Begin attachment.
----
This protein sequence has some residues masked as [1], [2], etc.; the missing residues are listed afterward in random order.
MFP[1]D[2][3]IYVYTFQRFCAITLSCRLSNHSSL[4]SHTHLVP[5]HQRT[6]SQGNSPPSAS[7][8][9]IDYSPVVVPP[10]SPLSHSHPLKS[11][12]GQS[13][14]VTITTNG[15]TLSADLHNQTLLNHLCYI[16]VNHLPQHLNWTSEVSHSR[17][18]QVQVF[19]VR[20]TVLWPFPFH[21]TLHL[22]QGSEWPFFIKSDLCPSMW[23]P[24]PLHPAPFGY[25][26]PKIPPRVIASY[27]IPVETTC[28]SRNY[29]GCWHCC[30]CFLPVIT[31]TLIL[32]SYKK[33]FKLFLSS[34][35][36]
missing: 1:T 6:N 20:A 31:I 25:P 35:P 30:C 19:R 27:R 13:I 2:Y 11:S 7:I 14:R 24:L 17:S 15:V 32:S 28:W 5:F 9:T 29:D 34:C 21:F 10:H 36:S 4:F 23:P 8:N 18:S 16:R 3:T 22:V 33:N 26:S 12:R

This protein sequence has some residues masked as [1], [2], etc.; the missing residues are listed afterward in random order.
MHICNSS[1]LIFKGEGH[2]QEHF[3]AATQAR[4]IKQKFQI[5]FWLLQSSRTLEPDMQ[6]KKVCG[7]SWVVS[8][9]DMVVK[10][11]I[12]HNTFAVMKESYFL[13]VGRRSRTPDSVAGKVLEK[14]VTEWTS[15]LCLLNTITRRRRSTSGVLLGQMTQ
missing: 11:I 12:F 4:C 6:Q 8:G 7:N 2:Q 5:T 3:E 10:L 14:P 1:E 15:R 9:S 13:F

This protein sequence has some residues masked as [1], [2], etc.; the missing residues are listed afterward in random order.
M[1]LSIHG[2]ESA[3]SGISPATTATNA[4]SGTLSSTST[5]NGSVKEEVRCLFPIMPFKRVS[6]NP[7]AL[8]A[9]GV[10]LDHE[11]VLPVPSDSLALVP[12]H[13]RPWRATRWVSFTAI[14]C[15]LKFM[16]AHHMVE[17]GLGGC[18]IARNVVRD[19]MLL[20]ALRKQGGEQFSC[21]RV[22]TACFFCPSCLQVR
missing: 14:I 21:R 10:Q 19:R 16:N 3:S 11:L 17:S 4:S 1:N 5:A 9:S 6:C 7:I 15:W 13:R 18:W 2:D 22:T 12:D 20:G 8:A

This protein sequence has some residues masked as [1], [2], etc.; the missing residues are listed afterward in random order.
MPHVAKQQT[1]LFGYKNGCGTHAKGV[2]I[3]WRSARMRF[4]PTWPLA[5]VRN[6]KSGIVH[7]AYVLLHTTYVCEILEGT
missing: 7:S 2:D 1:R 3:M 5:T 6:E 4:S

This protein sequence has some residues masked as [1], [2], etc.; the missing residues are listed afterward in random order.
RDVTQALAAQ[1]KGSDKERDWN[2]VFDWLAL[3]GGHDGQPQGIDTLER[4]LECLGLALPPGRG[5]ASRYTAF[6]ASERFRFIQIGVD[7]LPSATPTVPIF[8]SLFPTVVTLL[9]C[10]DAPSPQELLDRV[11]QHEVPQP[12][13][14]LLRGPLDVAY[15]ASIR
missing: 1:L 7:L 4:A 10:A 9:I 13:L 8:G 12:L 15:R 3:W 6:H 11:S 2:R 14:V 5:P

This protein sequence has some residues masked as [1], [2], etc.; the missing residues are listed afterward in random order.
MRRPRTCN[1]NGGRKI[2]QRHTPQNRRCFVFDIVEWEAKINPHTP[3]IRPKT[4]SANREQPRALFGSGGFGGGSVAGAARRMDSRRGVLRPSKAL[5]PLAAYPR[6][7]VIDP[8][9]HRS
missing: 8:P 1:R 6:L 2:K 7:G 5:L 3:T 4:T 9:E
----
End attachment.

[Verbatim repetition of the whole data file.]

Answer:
This protein sequence has some residues masked as [1], [2], etc.; the missing residues are listed afterward in random order.
MFP[1]D[2][3]IYVYTFQRFCAITLSCRLSNHSSL[4]SHTHLVP[5]HQRT[6]SQGNSPPSAS[7][8][9]IDYSPVVVPP[10]SPLSHSHPLKS[11][12]GQS[13][14]VTITTNG[15]TLSADLHNQTLLNHLCYI[16]VNHLPQHLNWTSEVSHSR[17][18]QVQVF[19]VR[20]TVLWPFPFH[21]TLHL[22]QGSEWPFFIKSDLCPSMW[23]P[24]PLHPAPFGY[25][26]PKIPPRVIASY[27]IPVETTC[28]SRNY[29]GCWHCC[30]CFLPVIT[31]TLIL[32]SYKK[33]FKLFLSS[34][35][36]
missing: 1:T 6:N 20:A 31:I 25:P 35:P 30:C 19:R 27:R 13:I 2:Y 11:S 7:I 14:R 24:L 17:S 15:V 32:S 28:W 5:F 9:T 29:D 34:C 21:F 10:H 36:S 4:F 23:P 8:N 18:S 16:R 3:T 22:V 33:N 26:S 12:R

This protein sequence has some residues masked as [1], [2], etc.; the missing residues are listed afterward in random order.
MHICNSS[1]LIFKGEGH[2]QEHF[3]AATQAR[4]IKQKFQI[5]FWLLQSSRTLEPDMQ[6]KKVCG[7]SWVVS[8][9]DMVVK[10][11]I[12]HNTFAVMKESYFL[13]VGRRSRTPDSVAGKVLEK[14]VTEWTS[15]LCLLNTITRRRRSTSGVLLGQMTQ
missing: 11:I 12:F 4:C 6:Q 8:G 7:N 2:Q 5:T 3:E 10:L 14:P 1:E 15:R 9:S 13:F

This protein sequence has some residues masked as [1], [2], etc.; the missing residues are listed afterward in random order.
M[1]LSIHG[2]ESA[3]SGISPATTATNA[4]SGTLSSTST[5]NGSVKEEVRCLFPIMPFKRVS[6]NP[7]AL[8]A[9]GV[10]LDHE[11]VLPVPSDSLALVP[12]H[13]RPWRATRWVSFTAI[14]C[15]LKFM[16]AHHMVE[17]GLGGC[18]IARNVVRD[19]MLL[20]ALRKQGGEQFSC[21]RV[22]TACFFCPSCLQVR
missing: 14:I 21:R 10:Q 19:R 16:N 3:S 11:L 17:S 4:S 1:N 5:A 9:S 6:C 7:I 15:W 13:R 18:W 2:D 22:T 12:D 20:G 8:A

This protein sequence has some residues masked as [1], [2], etc.; the missing residues are listed afterward in random order.
MPHVAKQQT[1]LFGYKNGCGTHAKGV[2]I[3]WRSARMRF[4]PTWPLA[5]VRN[6]KSGIVH[7]AYVLLHTTYVCEILEGT
missing: 7:S 2:D 1:R 3:M 5:T 6:E 4:S

This protein sequence has some residues masked as [1], [2], etc.; the missing residues are listed afterward in random order.
RDVTQALAAQ[1]KGSDKERDWN[2]VFDWLAL[3]GGHDGQPQGIDTLER[4]LECLGLALPPGRG[5]ASRYTAF[6]ASERFRFIQIGVD[7]LPSATPTVPIF[8]SLFPTVVTLL[9]C[10]DAPSPQELLDRV[11]QHEVPQP[12][13][14]LLRGPLDVAY[15]ASIR
missing: 1:L 7:L 4:A 10:A 9:I 13:L 8:G 12:L 15:R 3:W 6:H 11:S 2:R 14:V 5:P

This protein sequence has some residues masked as [1], [2], etc.; the missing residues are listed afterward in random order.
MRRPRTCN[1]NGGRKI[2]QRHTPQNRRCFVFDIVEWEAKINPHTP[3]IRPKT[4]SANREQPRALFGSGGFGGGSVAGAARRMDSRRGVLRPSKAL[5]PLAAYPR[6][7]VIDP[8][9]HRS
missing: 8:P 1:R 6:L 2:K 7:G 5:L 3:T 4:T 9:E